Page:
Of all Pixar’s achievements over the years (and there are several), Toy Story 4 is one of the most astounding. In one stroke consisting of numerous sub-strokes, the fourth installment to the studio’s flagship title managed to remind me both of all the reasons why the previous three films hold such a special place in our collective heart and all the reasons why it’s best to leave that greatness where it lay. Such a reaction would typically be reserved for a movie devoid of any redeeming qualities, but adding to my astounded state, I can’t lay that charge against Toy Story 4. It is a surprisingly good movie in and of itself; good enough for me to honestly say that I’m glad it was made. This ambivalence is going to take quite some time to parse out, so I’d better get started.

Continuing after the tearjerker of an ending from Toy Story 3 in which the ongoing arc between Woody and Andy was finally brought to a close, we find our friends under new management with the effervescent Bonnie (Madeleine McGraw), and thankfully, all the maturation that we’ve seen them go through remains intact. Woody himself (naturally reassumed by Tom Hanks) gracefully accepts that since he is no longer Andy’s toy, he shouldn’t expect to always be the favorite. In fact, he finds himself usually relegated to the closet during playtime and is taking this demotion in stride. What hasn’t lessened over the years is his loyalty. He has come to wholly embody the principle he uttered during the staff meeting in the first film:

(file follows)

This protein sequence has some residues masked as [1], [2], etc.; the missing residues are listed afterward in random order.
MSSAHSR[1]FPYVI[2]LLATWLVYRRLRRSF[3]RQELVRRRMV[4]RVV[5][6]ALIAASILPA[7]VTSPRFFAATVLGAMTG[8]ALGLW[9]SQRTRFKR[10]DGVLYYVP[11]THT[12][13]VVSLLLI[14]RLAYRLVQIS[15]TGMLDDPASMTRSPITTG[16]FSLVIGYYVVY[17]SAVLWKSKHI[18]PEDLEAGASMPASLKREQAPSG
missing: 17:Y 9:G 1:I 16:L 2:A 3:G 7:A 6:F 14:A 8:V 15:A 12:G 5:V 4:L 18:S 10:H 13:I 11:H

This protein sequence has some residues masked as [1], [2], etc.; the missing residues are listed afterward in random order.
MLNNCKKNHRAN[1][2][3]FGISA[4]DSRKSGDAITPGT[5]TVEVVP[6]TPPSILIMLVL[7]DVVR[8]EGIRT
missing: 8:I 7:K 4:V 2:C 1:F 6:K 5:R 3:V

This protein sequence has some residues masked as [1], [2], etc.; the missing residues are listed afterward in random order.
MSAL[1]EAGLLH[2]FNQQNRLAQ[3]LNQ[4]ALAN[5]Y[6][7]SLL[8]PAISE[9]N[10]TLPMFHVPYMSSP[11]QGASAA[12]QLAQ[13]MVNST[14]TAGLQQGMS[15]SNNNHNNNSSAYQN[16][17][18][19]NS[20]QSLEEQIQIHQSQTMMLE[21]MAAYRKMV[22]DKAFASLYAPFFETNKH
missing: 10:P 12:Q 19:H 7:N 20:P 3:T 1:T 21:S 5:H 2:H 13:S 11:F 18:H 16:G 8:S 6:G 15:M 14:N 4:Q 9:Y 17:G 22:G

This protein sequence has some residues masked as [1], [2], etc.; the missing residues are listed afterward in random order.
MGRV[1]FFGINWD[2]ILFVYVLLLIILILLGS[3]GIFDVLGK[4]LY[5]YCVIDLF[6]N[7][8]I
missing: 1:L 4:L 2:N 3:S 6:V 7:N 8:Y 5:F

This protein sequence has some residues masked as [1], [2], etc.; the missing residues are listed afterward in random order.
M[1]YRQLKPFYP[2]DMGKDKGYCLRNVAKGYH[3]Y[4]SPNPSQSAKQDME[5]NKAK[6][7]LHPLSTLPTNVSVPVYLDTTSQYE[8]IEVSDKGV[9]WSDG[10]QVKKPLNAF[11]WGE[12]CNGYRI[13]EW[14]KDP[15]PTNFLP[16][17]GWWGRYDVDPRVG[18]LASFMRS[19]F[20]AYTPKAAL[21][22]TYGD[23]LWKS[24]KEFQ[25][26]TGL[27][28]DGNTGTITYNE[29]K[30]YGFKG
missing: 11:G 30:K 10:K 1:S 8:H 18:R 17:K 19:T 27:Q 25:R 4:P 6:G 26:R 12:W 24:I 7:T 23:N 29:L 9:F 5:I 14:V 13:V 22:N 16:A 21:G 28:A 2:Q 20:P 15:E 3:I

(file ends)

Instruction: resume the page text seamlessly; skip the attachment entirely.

“It doesn’t matter how much we’re played with. What matters is that we’re here for Andy (Bonnie) when he (she) needs us. That’s what we’re made for, right?”

But there’s another hard lesson that Woody learned from his past experiences, particularly in Toy Story 2: being a toy means that his time with any owner is finite. One topic that hasn’t been explored to any degree as far as I can tell in these films is what exactly happens to a toy who doesn’t find an owner after being left behind. What kind of life awaits them outside the love and care of a home and child? Is it one worth living for a toy? Such questions of nature and purpose come up at a surprising level of importance in Toy Story 4, though for most, such questions will most likely be dismissed in jest.